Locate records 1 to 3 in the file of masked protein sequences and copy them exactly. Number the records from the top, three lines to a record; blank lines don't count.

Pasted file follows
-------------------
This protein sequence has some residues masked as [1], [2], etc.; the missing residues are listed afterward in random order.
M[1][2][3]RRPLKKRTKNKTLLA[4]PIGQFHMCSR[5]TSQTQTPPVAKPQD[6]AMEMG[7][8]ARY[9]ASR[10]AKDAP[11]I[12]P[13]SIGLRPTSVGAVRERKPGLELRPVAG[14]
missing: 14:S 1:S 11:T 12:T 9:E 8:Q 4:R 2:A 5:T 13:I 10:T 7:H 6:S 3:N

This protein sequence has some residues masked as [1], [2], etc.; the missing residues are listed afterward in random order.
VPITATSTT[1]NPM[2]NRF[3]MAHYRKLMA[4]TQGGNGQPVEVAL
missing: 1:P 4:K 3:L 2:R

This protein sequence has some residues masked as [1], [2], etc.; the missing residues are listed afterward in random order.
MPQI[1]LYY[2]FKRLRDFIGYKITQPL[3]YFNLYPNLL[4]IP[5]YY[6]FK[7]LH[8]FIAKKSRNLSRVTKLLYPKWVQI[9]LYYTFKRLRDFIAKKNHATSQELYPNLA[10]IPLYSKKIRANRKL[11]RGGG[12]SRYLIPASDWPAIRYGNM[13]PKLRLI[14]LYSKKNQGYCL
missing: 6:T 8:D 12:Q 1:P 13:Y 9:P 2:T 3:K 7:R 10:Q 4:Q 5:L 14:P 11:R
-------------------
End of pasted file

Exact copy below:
This protein sequence has some residues masked as [1], [2], etc.; the missing residues are listed afterward in random order.
M[1][2][3]RRPLKKRTKNKTLLA[4]PIGQFHMCSR[5]TSQTQTPPVAKPQD[6]AMEMG[7][8]ARY[9]ASR[10]AKDAP[11]I[12]P[13]SIGLRPTSVGAVRERKPGLELRPVAG[14]
missing: 14:S 1:S 11:T 12:T 9:E 8:Q 4:R 2:A 5:T 13:I 10:T 7:H 6:S 3:N

This protein sequence has some residues masked as [1], [2], etc.; the missing residues are listed afterward in random order.
VPITATSTT[1]NPM[2]NRF[3]MAHYRKLMA[4]TQGGNGQPVEVAL
missing: 1:P 4:K 3:L 2:R

This protein sequence has some residues masked as [1], [2], etc.; the missing residues are listed afterward in random order.
MPQI[1]LYY[2]FKRLRDFIGYKITQPL[3]YFNLYPNLL[4]IP[5]YY[6]FK[7]LH[8]FIAKKSRNLSRVTKLLYPKWVQI[9]LYYTFKRLRDFIAKKNHATSQELYPNLA[10]IPLYSKKIRANRKL[11]RGGG[12]SRYLIPASDWPAIRYGNM[13]PKLRLI[14]LYSKKNQGYCL
missing: 6:T 8:D 12:Q 1:P 13:Y 9:P 2:T 3:K 7:R 10:Q 4:Q 5:L 14:P 11:R